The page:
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The FDA issued a public health notification yesterday to warn about a number of serious problems that have been associated with transvaginal placement of surgical mesh that is used to treat pelvic organ prolapse (POP) and stress urinary incontinence (SUI).
According to reports received by the FDA from nine different manufacturers, over 1,000 people have suffered severe complications from the surgical mesh, including reports of infection, pain, urinary problems and bowel, bladder or blood-vessel perforations. Women have also reported recurrences of the prolapse or incontinence, and the need for additional surgeries to remove mesh that had eroded into the vagina.
A pelvic organ prolapse occurs when organs such as the bladder, uterus, bowel or rectum drop and push against the wall of the vagina. This happens when the muscles holding the pelvic organ in place become weak or stretched, often due to childbirth or surgery. The surgical mesh is used to support the muscle.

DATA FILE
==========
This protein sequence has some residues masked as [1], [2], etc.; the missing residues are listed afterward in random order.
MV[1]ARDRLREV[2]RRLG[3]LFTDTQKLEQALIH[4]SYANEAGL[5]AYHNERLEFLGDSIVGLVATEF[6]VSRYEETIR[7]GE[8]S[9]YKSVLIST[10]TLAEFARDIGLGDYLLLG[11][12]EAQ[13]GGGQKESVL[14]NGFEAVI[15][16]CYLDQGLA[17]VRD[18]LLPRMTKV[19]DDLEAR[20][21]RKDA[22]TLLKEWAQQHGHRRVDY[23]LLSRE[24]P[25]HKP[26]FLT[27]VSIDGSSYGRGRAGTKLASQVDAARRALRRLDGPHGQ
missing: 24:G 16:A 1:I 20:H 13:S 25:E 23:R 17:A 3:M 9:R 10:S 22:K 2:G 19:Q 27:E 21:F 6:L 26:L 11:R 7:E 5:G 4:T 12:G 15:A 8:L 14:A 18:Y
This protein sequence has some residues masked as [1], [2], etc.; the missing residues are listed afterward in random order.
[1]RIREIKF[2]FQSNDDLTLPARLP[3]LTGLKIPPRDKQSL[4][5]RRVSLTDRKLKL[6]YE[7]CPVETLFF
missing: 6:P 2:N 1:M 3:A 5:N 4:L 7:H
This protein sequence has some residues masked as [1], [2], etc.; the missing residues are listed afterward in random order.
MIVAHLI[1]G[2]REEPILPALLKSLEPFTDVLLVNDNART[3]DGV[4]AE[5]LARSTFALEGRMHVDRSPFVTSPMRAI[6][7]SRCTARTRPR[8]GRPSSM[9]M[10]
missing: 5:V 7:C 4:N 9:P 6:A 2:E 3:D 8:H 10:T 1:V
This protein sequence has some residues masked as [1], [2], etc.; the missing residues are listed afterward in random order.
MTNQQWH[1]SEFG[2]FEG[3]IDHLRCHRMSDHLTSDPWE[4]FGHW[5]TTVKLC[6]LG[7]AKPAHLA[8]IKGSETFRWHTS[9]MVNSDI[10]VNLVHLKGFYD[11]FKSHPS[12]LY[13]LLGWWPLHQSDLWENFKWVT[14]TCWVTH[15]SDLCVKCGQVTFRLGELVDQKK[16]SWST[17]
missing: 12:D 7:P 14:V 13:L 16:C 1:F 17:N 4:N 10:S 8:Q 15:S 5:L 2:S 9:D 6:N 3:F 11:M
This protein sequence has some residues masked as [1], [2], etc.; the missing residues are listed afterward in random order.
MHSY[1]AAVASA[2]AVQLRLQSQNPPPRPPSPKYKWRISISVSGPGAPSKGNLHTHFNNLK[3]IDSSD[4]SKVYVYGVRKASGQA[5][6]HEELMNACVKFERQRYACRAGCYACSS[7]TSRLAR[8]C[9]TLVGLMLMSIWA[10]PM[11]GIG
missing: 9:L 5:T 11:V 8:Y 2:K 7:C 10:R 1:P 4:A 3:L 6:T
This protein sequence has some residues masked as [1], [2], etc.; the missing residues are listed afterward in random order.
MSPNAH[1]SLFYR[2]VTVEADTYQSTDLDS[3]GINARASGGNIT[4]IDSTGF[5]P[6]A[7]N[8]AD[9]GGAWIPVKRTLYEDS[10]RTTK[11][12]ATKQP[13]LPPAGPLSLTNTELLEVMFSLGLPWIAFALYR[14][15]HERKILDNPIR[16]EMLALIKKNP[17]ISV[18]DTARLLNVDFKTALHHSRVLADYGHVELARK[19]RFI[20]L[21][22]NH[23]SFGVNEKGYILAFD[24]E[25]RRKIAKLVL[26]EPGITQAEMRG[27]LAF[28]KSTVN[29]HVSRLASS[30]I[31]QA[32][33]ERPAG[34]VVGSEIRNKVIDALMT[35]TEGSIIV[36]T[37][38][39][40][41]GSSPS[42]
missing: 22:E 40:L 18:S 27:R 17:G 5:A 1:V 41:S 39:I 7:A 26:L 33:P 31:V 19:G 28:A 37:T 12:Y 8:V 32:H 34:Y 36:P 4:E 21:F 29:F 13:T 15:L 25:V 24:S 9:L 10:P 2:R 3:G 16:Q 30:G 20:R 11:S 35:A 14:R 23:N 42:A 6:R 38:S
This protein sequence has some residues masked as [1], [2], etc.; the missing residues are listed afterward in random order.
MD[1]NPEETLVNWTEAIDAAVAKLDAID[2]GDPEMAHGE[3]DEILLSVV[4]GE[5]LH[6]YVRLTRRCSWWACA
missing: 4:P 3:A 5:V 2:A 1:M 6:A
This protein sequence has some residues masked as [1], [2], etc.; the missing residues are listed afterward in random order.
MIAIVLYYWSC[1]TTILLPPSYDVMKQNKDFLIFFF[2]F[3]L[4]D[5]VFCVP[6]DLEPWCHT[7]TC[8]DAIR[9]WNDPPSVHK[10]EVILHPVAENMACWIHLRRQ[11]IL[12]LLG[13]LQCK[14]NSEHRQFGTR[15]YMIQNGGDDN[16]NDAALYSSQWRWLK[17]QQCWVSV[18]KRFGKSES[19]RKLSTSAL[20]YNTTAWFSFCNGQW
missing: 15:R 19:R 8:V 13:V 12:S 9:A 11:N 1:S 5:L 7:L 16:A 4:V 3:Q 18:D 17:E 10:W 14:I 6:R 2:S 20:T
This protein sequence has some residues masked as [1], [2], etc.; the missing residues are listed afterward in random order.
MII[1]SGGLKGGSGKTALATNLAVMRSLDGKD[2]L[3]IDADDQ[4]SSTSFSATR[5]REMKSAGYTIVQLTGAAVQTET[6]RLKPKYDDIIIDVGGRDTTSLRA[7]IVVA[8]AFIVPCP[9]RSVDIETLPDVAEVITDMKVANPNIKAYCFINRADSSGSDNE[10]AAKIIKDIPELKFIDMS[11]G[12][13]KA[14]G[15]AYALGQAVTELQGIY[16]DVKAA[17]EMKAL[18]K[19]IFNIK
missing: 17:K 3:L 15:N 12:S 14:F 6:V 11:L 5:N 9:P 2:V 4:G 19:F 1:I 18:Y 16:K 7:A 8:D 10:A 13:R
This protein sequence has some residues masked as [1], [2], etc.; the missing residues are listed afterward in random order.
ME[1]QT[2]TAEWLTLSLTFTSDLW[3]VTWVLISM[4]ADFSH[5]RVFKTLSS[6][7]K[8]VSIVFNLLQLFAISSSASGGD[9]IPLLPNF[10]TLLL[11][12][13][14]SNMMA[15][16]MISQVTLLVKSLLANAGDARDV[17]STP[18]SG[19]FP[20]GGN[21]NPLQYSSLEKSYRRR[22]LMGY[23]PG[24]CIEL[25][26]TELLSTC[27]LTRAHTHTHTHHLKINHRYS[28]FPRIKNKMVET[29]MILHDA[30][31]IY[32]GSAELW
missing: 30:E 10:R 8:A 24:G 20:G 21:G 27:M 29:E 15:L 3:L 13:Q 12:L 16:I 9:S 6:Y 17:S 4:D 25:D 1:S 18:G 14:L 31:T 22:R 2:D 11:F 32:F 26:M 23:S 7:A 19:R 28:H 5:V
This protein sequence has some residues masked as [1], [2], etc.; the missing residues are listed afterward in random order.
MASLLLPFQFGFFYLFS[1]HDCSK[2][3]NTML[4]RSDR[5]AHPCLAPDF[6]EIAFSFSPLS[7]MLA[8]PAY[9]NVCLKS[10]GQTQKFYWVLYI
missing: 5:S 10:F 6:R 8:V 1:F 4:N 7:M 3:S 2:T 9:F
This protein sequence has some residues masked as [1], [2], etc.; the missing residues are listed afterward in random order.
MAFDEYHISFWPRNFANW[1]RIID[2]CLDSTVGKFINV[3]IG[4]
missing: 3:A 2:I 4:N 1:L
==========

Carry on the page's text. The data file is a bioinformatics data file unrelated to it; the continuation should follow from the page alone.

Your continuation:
Female stress urinary incontinence is a condition where urine is involuntarily released during moments of physical stress due to weakened of the muscles that support the bladder and urethra. In repair procedures, the surgical mesh is designed to act like a hammock to reinforce the muscle.
The FDA recommended that physicians obtain specialized training for various placement techniques and that they closely monitor patients for problems with the surgical mesh. They have also indicated that patients should be informed of the surgical mesh risks, so that they understand that complications could seriously impact their quality of life.
No specific groups of patients were identified as being at an increased risk of thee surgical mesh complications. In addition, the notification does not single out any particular manufacturers or types of mesh.
In 2006, a type of surgical mesh used for stress urinary incontinence, known as the ObTape Vaginal Sling, was removed from the market by Mentor Corporation just three years after it was introduced when a large number of women experienced severe problems.
The Mentor ObTape surgical mesh differed from most other mesh devices, since it contained a “non-woven” design. This blocked oxygen and nutrients, substantially increasing the risk of surgical mesh problems, and some estimates suggested that the complication rate could be as high as 17% to 18%.
There are currently 22 ObTape surgical mesh lawsuits pending throughout the United States, which have been filed by women who suffered severe infections, extrusions and urinary tract erosions.